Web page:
ONLINE CONTROVERSY: A Russian journalist opens a website reporting on U.S. whistleblower Edward Snowden in Moscow on July 12 (JIANG KEHONG)
When Chinese President Xi Jinping and his U.S. counterpart Barack Obama carried out a historic meeting in California in June, neither was prepared for the monumental leaks that former U.S. National Security Agency (NSA) contractor Edward Snowden released to the media.
Snowden arrived secretly in Hong Kong in late May with inside knowledge of the massive NSA surveillance program codenamed PRISM. The documents he leaked showed that the U.S. Government has been collecting U.S. citizens' e-mails, instant messages, videos, photos, data storage, voice chats and social network data during the past six years. Furthermore, U.S. intelligence departments have spied on dozens of countries' diplomatic missions to the United States and the UN, including its allies like Japan, the EU, Mexico, South Korea and India.
The whistleblower also told Hong Kong-based South China Morning Post that the U.S. Government has launched Internet attacks against Chinese institutions and individuals for years. He specified that the NSA had hacked into Chinese telecommunication companies to obtain mobile phone information. It also constantly attacked Tsinghua University's backbone network and telecommunication company Pacnet's computers in its Hong Kong headquarters, as the company possesses one of the largest undersea fiber optic cable networks in the region.
On June 14, U.S. federal law enforcement formally charged Snowden with espionage, pilferage and transfer of government property. The United States then requested Hong Kong Special Administration Region (SAR) Government to hold Snowden in custody with a provisional arrest warrant.
The Snowden event triggered a public outcry in China. Public opinion overwhelmingly believed the United States has a "double standard on cyber security," and "owes the world an explanation." Claims resounded that cyber security is another excuse used by Washington to strategically contain China. In one online survey, about 40 percent of respondents supported Snowden's act, while 17 percent expressed objection. A Global Times poll showed over 70 percent of respondents hoped Snowden would "expose the U.S. Government's double standard on cyber space," and held no brief for extraditing Snowden back to the United States. According to South China Morning Post, over half of Hong Kong citizens objected to repatriating Snowden, with only 17 percent in support.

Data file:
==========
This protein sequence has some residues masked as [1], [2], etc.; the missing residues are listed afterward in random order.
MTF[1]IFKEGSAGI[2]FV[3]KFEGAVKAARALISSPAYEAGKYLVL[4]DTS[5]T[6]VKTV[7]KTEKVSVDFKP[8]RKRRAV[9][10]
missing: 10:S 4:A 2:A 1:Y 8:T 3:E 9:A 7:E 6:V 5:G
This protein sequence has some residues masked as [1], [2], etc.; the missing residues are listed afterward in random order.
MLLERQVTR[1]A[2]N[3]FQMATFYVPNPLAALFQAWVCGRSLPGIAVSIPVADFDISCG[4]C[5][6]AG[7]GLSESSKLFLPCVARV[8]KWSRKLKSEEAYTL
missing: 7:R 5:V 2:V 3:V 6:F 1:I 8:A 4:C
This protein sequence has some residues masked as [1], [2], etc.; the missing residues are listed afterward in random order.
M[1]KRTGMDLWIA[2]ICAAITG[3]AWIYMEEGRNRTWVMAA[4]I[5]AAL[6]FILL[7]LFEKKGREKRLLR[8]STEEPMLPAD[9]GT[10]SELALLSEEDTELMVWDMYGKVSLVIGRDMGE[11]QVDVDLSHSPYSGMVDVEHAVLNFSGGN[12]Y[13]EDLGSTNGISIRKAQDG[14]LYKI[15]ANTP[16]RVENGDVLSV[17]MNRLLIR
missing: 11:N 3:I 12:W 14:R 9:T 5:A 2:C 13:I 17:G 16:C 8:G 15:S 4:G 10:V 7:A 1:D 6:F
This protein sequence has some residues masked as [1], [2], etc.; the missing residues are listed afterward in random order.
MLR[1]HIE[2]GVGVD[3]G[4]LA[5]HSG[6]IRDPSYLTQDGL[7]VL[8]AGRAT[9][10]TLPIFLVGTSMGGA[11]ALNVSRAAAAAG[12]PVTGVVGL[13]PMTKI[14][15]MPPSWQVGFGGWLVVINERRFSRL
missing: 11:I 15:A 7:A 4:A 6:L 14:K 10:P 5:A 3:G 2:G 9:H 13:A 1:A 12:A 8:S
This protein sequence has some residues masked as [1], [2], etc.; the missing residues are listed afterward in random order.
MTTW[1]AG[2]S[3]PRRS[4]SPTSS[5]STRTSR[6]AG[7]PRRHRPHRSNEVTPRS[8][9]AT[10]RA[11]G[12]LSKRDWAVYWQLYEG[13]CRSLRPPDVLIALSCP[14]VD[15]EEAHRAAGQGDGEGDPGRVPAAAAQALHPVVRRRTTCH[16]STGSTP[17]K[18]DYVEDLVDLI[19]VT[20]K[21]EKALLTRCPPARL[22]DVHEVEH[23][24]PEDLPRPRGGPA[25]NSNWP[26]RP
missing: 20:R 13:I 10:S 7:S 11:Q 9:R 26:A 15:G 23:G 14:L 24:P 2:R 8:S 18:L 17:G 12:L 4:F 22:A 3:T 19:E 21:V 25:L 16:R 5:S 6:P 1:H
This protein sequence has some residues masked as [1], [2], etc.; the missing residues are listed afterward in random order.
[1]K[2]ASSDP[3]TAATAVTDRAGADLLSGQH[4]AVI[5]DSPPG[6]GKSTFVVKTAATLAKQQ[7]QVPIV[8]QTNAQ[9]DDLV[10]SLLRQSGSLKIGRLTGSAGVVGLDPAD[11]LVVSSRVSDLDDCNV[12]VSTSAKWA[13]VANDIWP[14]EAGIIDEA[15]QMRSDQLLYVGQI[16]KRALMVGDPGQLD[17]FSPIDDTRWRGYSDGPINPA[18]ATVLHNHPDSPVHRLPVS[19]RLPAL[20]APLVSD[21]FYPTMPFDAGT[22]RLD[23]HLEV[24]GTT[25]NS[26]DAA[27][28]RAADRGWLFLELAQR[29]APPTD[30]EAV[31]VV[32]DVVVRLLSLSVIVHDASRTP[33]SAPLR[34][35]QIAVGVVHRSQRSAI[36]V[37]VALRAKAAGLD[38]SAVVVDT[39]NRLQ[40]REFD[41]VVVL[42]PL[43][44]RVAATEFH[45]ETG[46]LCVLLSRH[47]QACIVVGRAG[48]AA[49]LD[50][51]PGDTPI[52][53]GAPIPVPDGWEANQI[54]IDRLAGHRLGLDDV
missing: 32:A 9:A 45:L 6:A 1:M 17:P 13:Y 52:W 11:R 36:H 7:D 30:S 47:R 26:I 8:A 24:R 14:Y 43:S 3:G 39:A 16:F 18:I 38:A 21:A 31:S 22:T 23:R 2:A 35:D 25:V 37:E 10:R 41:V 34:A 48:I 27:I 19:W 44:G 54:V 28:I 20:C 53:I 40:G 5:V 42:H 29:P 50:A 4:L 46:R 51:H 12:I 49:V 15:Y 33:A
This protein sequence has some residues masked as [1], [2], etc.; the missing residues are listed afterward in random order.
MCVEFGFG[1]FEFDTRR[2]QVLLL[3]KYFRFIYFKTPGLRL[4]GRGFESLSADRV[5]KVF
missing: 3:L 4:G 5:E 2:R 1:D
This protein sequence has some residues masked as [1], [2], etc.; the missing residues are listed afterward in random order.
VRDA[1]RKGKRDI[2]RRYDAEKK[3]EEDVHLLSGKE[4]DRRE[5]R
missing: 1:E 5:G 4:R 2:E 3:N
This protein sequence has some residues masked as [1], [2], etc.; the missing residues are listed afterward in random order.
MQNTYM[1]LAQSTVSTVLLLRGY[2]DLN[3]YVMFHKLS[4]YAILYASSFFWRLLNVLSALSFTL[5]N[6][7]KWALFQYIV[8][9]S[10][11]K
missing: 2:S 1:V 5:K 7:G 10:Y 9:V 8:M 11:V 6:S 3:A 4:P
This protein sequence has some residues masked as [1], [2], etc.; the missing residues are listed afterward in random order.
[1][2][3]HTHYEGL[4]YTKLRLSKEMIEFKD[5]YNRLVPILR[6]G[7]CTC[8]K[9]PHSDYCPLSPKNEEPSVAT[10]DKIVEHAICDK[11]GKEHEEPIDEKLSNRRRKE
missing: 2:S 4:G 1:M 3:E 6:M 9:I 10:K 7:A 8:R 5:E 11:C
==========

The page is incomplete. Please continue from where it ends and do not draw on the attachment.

Some Chinese media and critics believed the Snowden event will be a turning point in the moral positions of China and the United States in terms of cyber security. Global Times published 10 editorials from June 3 to July 11, calling on Hong Kong to refuse to repatriate Snowden. The newspaper pointed out that the United States had been playing the victim of cyber attacks before the Snowden event took place, and now Washington has proved to be the organizer and enforcer of the worst cyber espionage in history.
During the three years before the NSA leaks, China had been under high pressure from the U.S. Government and military, with cyber freedom and security rapidly becoming a focus of China-U.S. relations. While accusing Beijing of restraining Internet freedom, Washington expressed concerns on "organized Chinese hackers stealing business and military secrets from the United States." It even forced China to clarify whether or not it had a "cyber army." Chinese critics asserted that Washington aims to expand its hegemony to cyber space and secure an advantageous position.
Compared with the media hype, the Chinese Government has maintained a restrained and low-key attitude toward the scandal, apparently trying to avoid any impact on China-U.S. relations stemming from the Hong Kong SAR Government's settlement.
The Chinese Ministry of Foreign Affairs iterated that China is a victim of cyber attacks, and it is willing to cooperate with the international community to protect the security of cyber space. Instead of directly commenting on Washington's request to Hong Kong SAR on temporarily arresting Snowden, the Chinese side expressed the intention of "respecting Hong Kong SAR's decision according to law." Responding to former U.S. Vice President Dick Cheney's accusation that Snowden was possibly a Chinese spy, China officially dismissed the assertion as being "completely ridiculous."